Sign & Digital Graphics

November '15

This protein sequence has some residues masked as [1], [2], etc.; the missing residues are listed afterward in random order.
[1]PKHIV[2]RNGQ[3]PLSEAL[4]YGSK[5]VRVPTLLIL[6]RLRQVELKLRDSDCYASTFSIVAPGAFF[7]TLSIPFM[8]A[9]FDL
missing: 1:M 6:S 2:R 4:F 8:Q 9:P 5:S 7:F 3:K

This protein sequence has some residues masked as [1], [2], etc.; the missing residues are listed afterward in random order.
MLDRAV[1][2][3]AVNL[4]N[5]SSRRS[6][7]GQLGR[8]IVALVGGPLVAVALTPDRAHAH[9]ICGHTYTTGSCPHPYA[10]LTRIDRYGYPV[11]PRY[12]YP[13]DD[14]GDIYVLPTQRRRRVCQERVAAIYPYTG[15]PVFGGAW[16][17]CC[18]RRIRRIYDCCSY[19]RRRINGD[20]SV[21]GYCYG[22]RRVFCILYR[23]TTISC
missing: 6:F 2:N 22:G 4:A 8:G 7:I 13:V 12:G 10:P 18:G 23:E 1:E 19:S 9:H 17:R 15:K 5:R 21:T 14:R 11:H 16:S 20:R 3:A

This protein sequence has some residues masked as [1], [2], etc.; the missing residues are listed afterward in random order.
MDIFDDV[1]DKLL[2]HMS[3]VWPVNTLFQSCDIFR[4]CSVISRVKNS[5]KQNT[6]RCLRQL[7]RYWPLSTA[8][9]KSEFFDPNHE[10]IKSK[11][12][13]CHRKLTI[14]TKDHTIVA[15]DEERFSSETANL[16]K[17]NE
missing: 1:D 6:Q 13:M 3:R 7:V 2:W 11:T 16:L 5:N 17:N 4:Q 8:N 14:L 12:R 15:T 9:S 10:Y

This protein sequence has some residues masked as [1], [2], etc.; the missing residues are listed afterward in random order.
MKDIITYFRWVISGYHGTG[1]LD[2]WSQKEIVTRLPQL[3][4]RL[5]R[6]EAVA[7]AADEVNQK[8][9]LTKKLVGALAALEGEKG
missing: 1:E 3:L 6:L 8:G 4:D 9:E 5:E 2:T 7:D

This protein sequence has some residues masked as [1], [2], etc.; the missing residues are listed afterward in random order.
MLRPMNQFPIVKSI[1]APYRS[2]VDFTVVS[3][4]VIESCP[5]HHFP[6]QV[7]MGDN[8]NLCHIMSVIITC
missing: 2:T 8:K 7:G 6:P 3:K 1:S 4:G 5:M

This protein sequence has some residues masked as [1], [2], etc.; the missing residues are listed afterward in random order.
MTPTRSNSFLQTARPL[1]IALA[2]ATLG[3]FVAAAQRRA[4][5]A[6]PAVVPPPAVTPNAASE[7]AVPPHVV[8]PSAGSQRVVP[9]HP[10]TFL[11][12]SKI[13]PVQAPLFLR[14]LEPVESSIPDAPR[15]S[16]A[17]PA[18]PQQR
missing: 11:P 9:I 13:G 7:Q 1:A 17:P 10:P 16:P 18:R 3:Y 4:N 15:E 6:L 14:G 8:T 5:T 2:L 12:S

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S I G N & D I G I T A L G R A P H I C S • November 2015 • 27 • Character—the highly subjective evaluation of the business owner's per- sonal history • Capacity—an evaluation of the company's ability to repay the loan • Collateral—business assets that can be sold if a borrower fails to repay the loan • Conditions—an overall evaluation of the general economic climate and the purpose of the loan, and • Capital—the business owner must have her own funds invested in the com- pany before a financial institution will be willing to risk any of theirs. Nowhere else than choosing a busi- ness bank does age-old adage "People buy from people who they like, trust, and with whom it is convenient to do busi- ness" hold true. Once you've established a relationship with a banker, meet with him or her at least once a year and offer an update on your company's finances. Even so, it's a good idea to interview branch employees and managers at com- peting lenders every few years and gauge their willingness to devote time to a sin- gle businessperson. Although switching banks can be a hassle, you ought to let your banker know you aren't afraid of "shopping around"—it keeps them on their toes. Fine-Tuning the Quest Prior to doing the research for this column, I had little idea about what I, as a business owner, should look for and insist upon before settling on my busi- ness banking partner. Here is a good list of things to ask a bank candidate: Hours of operation and acces- sibility—Today's bank branches are rapidly evolving into resolution centers rather than the venue for mak- ing basic bank transactions—such as deposits and withdrawals. Most busi- ness owners work during weekday hours, so look for the flexibility to be able to deposit money late in the evening and weekends, or via mobile apps. Still, look for a bank that has a good number of branches nearby and has generous business hours. Funds availability—When you make a deposit, how long does it take to post to your account and become available? Banks range from same day to three days, so this is an excellent ques- tion to ask. Monthly transaction limits, minimum balances and fees— Most banks are going to offer you a suite of business tools—like free checking, online bill pay, QuickBooks compat- ibility, free credit cards and others. The only way to differentiate between banks will be the fees and conditions. Consider the number of transactions, checks and transfers you are going to have on a regular basis. Run those scenarios by each prospective bank and evaluate the fees you are likely to incur. I've seen lim- its on number of monthly transactions range from 50 to 300 without additional costs in the banks I've researched. Ask each one this question and gauge their response: "If my banking needs remain unchanged in foreseeable future, will I be grandfathered in at these minimum balances and fees? I don't want my costs to go up if my needs don't change. Of course, if the bank wants to lower my minimum balance or fees, I'm all ears." ATM fees—Although the banks I researched offer debit cards, only a handful of banks offered free use of their card on other bank ATMs and fewer still offered refunds on the fees those other banks charge for using their ATM. I don't use an ATM a lot with my busi- ness, but it's nice to know that when I do, I'm covered. Personality and expertise of bank staff—As a business bank client, you'll be dealing with the tellers and bank manager a lot more than the average banking customer. Make sure they're the type of people with whom you prefer to work. You can easily judge bank employee morale by the way they serve you. And, accurately predict how well the bank will treat you as a client going forward. Try asking yourself some of these questions: • Am I readily recognized as a valued customer of my bank when I enter the branch or do I have to show my ID to a familiar teller every time? • Does the person assigned to your account routinely travel to their clients' place of business, or is it customary that all business meetings and consultations be conducted at the bank branch? • How long has the loan officer been with the bank? What is her expertise and 1 2 3 4 5

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